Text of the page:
When I was in high school I wanted to learn to play the guitar.

Until I discovered that pressing on the strings hurt my fingers.

Now I know that happens to everyone who initially picks up the instrument. And through the wisdom I’ve gained through maturity, I know that nothing worthwhile is ever easy, that passion plus commitment plus practice equals mastery and that when you set out to learn something new you have to make sacrifices.

So I decided to give the guitar another try. And thanks to an introductory lesson at Wind of Change Academy in Jacksonville, I now also know that if you stick with playing the guitar, and practice on a regular basis, your fingers will develop calluses and it will no longer hurt. You’ll just get better and better, and playing will be pure fun.

Click here to learn the inspirational life story of Yana Weaver.

It’s never too late to learn to play a musical instrument, my instructor, Josh Koch, told me when I went for a free introductory lesson. “Adults usually do quite well because they have the attention span. They want to play, so they stay focused.” Practice is the key, ideally “once a day no matter how much or how little,” he says. “Fifteen to 30 minutes – you get the guitar in your hand. Once you do, you usually continue to play longer because it’s fun.”

I’m right-handed, so to begin my lesson, Koch showed me how to hold the guitar on my lap so that the “sound hole” was to my right. He showed me where to place my left thumb and fingers so I could press on various strings, then how to hold a pick in my right hand and strum the strings over the sound hole.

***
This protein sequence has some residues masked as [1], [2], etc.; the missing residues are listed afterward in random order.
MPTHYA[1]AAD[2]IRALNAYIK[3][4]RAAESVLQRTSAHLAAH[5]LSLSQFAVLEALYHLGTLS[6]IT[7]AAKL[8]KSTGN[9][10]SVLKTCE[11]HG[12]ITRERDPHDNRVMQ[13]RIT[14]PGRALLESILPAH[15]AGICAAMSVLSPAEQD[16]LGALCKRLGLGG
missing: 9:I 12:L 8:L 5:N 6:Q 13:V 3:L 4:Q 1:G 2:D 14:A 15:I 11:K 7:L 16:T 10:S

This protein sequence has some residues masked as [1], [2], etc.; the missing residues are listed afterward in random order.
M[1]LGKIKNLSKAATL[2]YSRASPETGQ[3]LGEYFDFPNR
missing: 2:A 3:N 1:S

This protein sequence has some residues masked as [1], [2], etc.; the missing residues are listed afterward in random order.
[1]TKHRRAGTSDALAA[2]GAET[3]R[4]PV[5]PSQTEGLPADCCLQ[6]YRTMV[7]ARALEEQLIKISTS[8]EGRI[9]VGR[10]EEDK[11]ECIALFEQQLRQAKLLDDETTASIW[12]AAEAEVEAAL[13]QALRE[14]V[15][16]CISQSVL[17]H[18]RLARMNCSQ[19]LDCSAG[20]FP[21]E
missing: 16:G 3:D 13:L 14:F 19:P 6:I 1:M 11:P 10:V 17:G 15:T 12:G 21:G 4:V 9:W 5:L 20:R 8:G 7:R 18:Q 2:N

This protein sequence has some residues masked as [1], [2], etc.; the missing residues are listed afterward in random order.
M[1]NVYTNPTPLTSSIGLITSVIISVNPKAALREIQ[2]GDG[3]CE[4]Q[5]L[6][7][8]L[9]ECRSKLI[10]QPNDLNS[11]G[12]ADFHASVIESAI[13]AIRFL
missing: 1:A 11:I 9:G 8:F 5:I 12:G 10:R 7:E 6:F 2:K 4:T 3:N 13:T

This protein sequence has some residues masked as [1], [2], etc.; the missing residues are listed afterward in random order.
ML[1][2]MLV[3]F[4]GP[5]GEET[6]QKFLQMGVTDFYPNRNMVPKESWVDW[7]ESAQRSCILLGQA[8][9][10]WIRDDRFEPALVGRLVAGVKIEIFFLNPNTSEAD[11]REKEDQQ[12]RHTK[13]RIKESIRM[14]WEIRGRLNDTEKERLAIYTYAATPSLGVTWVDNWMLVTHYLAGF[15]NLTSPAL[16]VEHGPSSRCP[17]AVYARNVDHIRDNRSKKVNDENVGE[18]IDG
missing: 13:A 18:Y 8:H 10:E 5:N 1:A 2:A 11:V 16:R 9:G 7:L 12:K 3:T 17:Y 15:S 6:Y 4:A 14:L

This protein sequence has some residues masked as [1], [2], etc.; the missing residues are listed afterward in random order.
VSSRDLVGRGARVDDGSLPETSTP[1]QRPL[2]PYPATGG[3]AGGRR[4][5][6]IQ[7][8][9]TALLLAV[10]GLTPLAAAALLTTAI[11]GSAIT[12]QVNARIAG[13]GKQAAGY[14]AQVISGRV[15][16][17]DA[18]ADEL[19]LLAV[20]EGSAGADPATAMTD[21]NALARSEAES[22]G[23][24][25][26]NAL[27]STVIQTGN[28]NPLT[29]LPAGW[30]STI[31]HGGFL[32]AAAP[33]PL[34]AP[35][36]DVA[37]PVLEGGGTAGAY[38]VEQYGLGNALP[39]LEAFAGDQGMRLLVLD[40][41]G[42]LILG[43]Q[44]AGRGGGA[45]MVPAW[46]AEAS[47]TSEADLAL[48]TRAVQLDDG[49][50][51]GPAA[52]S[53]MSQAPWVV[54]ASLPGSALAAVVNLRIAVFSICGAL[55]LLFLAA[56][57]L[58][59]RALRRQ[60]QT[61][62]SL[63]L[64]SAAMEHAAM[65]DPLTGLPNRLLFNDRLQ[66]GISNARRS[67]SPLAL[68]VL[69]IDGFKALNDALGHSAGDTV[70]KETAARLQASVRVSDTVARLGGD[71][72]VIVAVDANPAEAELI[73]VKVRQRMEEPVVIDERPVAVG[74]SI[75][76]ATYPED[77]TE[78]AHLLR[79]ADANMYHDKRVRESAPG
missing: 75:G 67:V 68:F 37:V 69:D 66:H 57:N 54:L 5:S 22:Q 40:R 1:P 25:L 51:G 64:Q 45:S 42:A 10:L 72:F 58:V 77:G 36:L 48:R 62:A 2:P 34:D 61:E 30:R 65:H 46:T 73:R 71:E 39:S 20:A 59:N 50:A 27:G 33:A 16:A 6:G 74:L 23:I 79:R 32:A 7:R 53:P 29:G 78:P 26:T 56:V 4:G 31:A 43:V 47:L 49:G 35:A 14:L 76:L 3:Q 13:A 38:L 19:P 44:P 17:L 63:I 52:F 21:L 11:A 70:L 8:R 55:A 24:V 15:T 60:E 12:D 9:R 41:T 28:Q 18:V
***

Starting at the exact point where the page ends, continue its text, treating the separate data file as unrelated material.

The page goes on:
At first I just held the pick and strummed without pressing any strings with my left hand. It sounded nice.

“That’s an open E,” he said. “Very good.”

After that, I practiced strumming while pressing on one string, then two, then three, then four to practice various notes and chords. I was a long way from playing any songs at that point, but it did give me an idea of what playing the guitar is all about, and what it would require to play proficiently.

Wind of Change provides instruments for trial lessons; in my case it was a Yamaha acoustic guitar. They rent string instruments for $1 per lesson, so you don’t have to buy one right away. “We usually start with one 30-minute lesson a week, although adults often prefer 45 minutes,” Koch says. “We get to playing melodies right off the bat,” and dedicated students “can play a simple song within six months.”

If I’d started in high school, maybe I could have been a rock star. Probably not, and anyway that’s not what matters. I’m thrilled to know that playing the guitar well – and enjoying it – is still within my reach.

 


 

An alternative to learning guitar The Ukulele

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If learning to play the guitar seems daunting, try the ukulele. They look like miniature guitars, and are played using the same techniques, but are easier and faster to learn because they have fewer strings and less range, Koch says. They are less expensive than guitars, and have nylon strings instead of wire like the guitar, so they are easier on newbie fingers. Ukulele music is “light and bright,” Koch says. “It’s hard not to smile when playing a ukulele.”

Wind of Change Academy offers lessons in many instruments as well as voice. For more information, visit WOCJAX.com.